Top-Down Proteomics of Human Saliva Highlights Anti-inflammatory, Antioxidant, and Antimicrobial Defense Responses in Alzheimer Disease

Cristina Contini, Alessandra Olianas, Simone Serrao, Carla Deriu, Federica Iavarone, Mozhgan Boroumand, Alessandra Bizzarro, Alessandra Lauria, Gavino Faa, Massimo Castagnola, Irene Messana, Barbara Manconi, Carlo Masullo, Tiziana Cabras

Research output: Contribution to journalArticlepeer-review


Alzheimer disease (AD) is the most prevalent neurodegenerative disease in the elderly, characterized by accumulation in the brain of misfolded proteins, inflammation, and oxidative damage leading to neuronal cell death. By considering the viewpoint that AD onset and worsening may be influenced by environmental factors causing infection, oxidative stress, and inflammatory reaction, we investigated the changes of the salivary proteome in a population of patients with respect to that in healthy controls (HCs). Indeed, the possible use of saliva as a diagnostic tool has been explored in several oral and systemic diseases. Moreover, the oral cavity continuously established adaptative and protective processes toward exogenous stimuli. In the present study, qualitative/quantitative variations of 56 salivary proteoforms, including post-translationally modified derivatives, have been analyzed by RP-HPLC-ESI-IT-MS and MS/MS analyses, and immunological methods were applied to validate MS results. The salivary protein profile of AD patients was characterized by significantly higher levels of some multifaceted proteins and peptides that were either specific to the oral cavity or also expressed in other body districts: (i) peptides involved in the homeostasis of the oral cavity; (ii) proteins acting as ROS/RNS scavengers and with a neuroprotective role, such as S100A8, S100A9, and their glutathionylated and nitrosylated proteoforms; cystatin B and glutathionylated and dimeric derivatives; (iii) proteins with antimicrobial activity, such as α-defensins, cystatins A and B, histatin 1, statherin, and thymosin β4, this last with a neuroprotective role at the level of microglia. These results suggested that, in response to injured conditions, Alzheimer patients established defensive mechanisms detectable at the oral level. Data are available via ProteomeXchange with identifier PXD021538.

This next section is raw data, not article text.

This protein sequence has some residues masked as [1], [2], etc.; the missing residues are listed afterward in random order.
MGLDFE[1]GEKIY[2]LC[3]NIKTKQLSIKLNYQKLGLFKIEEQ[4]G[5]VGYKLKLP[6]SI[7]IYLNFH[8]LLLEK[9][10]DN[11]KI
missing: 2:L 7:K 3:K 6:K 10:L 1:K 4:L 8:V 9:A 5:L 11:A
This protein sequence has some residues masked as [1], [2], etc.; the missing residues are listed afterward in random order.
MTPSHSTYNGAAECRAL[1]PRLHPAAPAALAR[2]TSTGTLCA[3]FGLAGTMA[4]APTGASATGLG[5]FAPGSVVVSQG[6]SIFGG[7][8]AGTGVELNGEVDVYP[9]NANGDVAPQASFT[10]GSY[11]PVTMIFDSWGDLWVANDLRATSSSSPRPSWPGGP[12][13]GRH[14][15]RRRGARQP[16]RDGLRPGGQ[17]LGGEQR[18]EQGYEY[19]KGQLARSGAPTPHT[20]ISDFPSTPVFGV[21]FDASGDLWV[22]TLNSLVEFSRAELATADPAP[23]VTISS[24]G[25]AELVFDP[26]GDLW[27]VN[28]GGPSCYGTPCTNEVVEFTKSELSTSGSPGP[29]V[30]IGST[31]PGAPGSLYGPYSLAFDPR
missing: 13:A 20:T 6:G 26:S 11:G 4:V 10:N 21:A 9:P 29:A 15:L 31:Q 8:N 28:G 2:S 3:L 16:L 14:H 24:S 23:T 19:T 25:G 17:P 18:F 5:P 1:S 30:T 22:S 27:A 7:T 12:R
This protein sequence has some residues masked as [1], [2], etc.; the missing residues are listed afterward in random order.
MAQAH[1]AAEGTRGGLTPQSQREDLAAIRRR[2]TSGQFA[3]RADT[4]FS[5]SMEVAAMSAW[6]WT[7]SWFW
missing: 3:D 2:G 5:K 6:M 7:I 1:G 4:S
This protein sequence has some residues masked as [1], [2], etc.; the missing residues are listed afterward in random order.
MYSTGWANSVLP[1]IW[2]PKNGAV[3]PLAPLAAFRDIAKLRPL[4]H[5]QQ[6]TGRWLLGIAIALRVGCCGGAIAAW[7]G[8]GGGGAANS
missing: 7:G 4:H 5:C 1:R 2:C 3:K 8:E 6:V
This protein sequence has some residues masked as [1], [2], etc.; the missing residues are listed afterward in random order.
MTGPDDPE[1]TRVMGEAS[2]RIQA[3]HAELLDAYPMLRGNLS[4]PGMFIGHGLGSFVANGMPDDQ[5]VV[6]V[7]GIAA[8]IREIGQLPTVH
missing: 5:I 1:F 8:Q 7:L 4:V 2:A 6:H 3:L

Original languageEnglish
Article number668852
JournalFrontiers in Neuroscience
Publication statusPublished - May 26 2021


  • Alzheimer disease
  • antimicrobial peptides
  • cystatins
  • oxidative stress
  • S100A
  • salivary proteomics
  • thymosin β4
  • α-defensins

ASJC Scopus subject areas

  • Neuroscience(all)


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